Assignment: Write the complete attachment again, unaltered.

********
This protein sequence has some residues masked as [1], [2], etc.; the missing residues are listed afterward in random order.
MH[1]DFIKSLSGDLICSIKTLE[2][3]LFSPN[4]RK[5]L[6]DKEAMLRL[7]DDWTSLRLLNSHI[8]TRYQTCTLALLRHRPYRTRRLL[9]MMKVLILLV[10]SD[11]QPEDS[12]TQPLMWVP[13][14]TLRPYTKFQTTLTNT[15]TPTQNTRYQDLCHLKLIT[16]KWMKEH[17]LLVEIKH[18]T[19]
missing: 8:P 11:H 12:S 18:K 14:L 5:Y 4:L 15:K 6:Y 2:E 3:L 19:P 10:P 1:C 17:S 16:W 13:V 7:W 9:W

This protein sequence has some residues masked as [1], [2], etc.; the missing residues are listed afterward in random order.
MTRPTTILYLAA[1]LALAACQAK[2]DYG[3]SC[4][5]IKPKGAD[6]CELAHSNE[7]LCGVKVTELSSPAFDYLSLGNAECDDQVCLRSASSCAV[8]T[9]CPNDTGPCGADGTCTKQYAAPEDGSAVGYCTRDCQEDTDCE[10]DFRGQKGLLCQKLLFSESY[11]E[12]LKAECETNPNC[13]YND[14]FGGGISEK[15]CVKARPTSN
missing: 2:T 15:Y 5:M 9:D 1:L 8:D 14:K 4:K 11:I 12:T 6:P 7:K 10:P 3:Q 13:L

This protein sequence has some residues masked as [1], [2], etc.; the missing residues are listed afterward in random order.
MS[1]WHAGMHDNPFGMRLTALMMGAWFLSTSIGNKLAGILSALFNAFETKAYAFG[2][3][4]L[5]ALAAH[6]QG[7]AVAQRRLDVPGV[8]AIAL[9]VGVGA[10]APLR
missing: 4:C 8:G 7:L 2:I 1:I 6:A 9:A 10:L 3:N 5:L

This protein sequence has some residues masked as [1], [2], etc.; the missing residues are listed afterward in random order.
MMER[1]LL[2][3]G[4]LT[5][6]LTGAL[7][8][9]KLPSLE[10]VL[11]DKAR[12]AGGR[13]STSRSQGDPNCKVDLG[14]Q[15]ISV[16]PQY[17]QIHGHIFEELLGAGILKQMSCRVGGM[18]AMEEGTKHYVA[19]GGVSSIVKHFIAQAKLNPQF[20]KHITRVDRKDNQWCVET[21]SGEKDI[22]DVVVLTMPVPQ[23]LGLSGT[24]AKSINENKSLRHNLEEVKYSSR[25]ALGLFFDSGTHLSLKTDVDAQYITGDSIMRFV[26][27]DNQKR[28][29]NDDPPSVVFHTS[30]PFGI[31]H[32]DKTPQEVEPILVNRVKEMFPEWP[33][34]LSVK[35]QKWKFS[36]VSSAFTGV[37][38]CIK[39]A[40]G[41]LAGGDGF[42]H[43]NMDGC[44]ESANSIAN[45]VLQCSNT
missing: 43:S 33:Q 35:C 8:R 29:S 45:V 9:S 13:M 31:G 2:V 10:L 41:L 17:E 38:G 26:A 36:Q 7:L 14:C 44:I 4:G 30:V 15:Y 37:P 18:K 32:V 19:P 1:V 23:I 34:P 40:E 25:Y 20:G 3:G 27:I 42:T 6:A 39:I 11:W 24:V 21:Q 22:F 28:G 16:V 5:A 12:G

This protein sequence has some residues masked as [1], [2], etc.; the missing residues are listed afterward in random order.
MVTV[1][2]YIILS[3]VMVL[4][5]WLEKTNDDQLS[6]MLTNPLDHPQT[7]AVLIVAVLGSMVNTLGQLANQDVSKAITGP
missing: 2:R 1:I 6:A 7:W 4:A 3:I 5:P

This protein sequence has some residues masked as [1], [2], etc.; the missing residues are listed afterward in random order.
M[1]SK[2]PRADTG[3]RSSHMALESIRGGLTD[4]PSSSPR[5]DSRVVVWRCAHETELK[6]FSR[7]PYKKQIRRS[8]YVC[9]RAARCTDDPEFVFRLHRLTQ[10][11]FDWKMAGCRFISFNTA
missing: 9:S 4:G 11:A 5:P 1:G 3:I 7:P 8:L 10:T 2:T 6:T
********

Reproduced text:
This protein sequence has some residues masked as [1], [2], etc.; the missing residues are listed afterward in random order.
MH[1]DFIKSLSGDLICSIKTLE[2][3]LFSPN[4]RK[5]L[6]DKEAMLRL[7]DDWTSLRLLNSHI[8]TRYQTCTLALLRHRPYRTRRLL[9]MMKVLILLV[10]SD[11]QPEDS[12]TQPLMWVP[13][14]TLRPYTKFQTTLTNT[15]TPTQNTRYQDLCHLKLIT[16]KWMKEH[17]LLVEIKH[18]T[19]
missing: 8:P 11:H 12:S 18:K 14:L 5:Y 4:L 15:K 6:Y 2:E 3:L 19:P 10:P 1:C 17:S 16:W 13:V 7:W 9:W

This protein sequence has some residues masked as [1], [2], etc.; the missing residues are listed afterward in random order.
MTRPTTILYLAA[1]LALAACQAK[2]DYG[3]SC[4][5]IKPKGAD[6]CELAHSNE[7]LCGVKVTELSSPAFDYLSLGNAECDDQVCLRSASSCAV[8]T[9]CPNDTGPCGADGTCTKQYAAPEDGSAVGYCTRDCQEDTDCE[10]DFRGQKGLLCQKLLFSESY[11]E[12]LKAECETNPNC[13]YND[14]FGGGISEK[15]CVKARPTSN
missing: 2:T 15:Y 5:M 9:D 1:L 8:D 14:K 4:K 11:I 12:T 6:P 7:K 10:P 3:Q 13:L

This protein sequence has some residues masked as [1], [2], etc.; the missing residues are listed afterward in random order.
MS[1]WHAGMHDNPFGMRLTALMMGAWFLSTSIGNKLAGILSALFNAFETKAYAFG[2][3][4]L[5]ALAAH[6]QG[7]AVAQRRLDVPGV[8]AIAL[9]VGVGA[10]APLR
missing: 4:C 8:G 7:L 2:I 1:I 6:A 9:A 10:L 3:N 5:L

This protein sequence has some residues masked as [1], [2], etc.; the missing residues are listed afterward in random order.
MMER[1]LL[2][3]G[4]LT[5][6]LTGAL[7][8][9]KLPSLE[10]VL[11]DKAR[12]AGGR[13]STSRSQGDPNCKVDLG[14]Q[15]ISV[16]PQY[17]QIHGHIFEELLGAGILKQMSCRVGGM[18]AMEEGTKHYVA[19]GGVSSIVKHFIAQAKLNPQF[20]KHITRVDRKDNQWCVET[21]SGEKDI[22]DVVVLTMPVPQ[23]LGLSGT[24]AKSINENKSLRHNLEEVKYSSR[25]ALGLFFDSGTHLSLKTDVDAQYITGDSIMRFV[26][27]DNQKR[28][29]NDDPPSVVFHTS[30]PFGI[31]H[32]DKTPQEVEPILVNRVKEMFPEWP[33][34]LSVK[35]QKWKFS[36]VSSAFTGV[37][38]CIK[39]A[40]G[41]LAGGDGF[42]H[43]NMDGC[44]ESANSIAN[45]VLQCSNT
missing: 43:S 33:Q 35:C 8:R 29:S 45:V 9:S 13:M 31:G 2:V 10:L 41:L 17:E 38:G 26:A 36:Q 7:L 14:C 44:I 4:G 30:V 15:Y 37:P 18:K 32:V 19:P 1:V 23:I 34:P 40:E 25:Y 20:G 3:G 27:I 42:T 6:A 39:I 11:W 24:V 21:Q 22:F 28:G 16:V 5:A 12:G

This protein sequence has some residues masked as [1], [2], etc.; the missing residues are listed afterward in random order.
MVTV[1][2]YIILS[3]VMVL[4][5]WLEKTNDDQLS[6]MLTNPLDHPQT[7]AVLIVAVLGSMVNTLGQLANQDVSKAITGP
missing: 2:R 1:I 6:A 7:W 4:A 3:I 5:P

This protein sequence has some residues masked as [1], [2], etc.; the missing residues are listed afterward in random order.
M[1]SK[2]PRADTG[3]RSSHMALESIRGGLTD[4]PSSSPR[5]DSRVVVWRCAHETELK[6]FSR[7]PYKKQIRRS[8]YVC[9]RAARCTDDPEFVFRLHRLTQ[10][11]FDWKMAGCRFISFNTA
missing: 9:S 4:G 11:A 5:P 1:G 3:I 7:P 8:L 10:T 2:T 6:T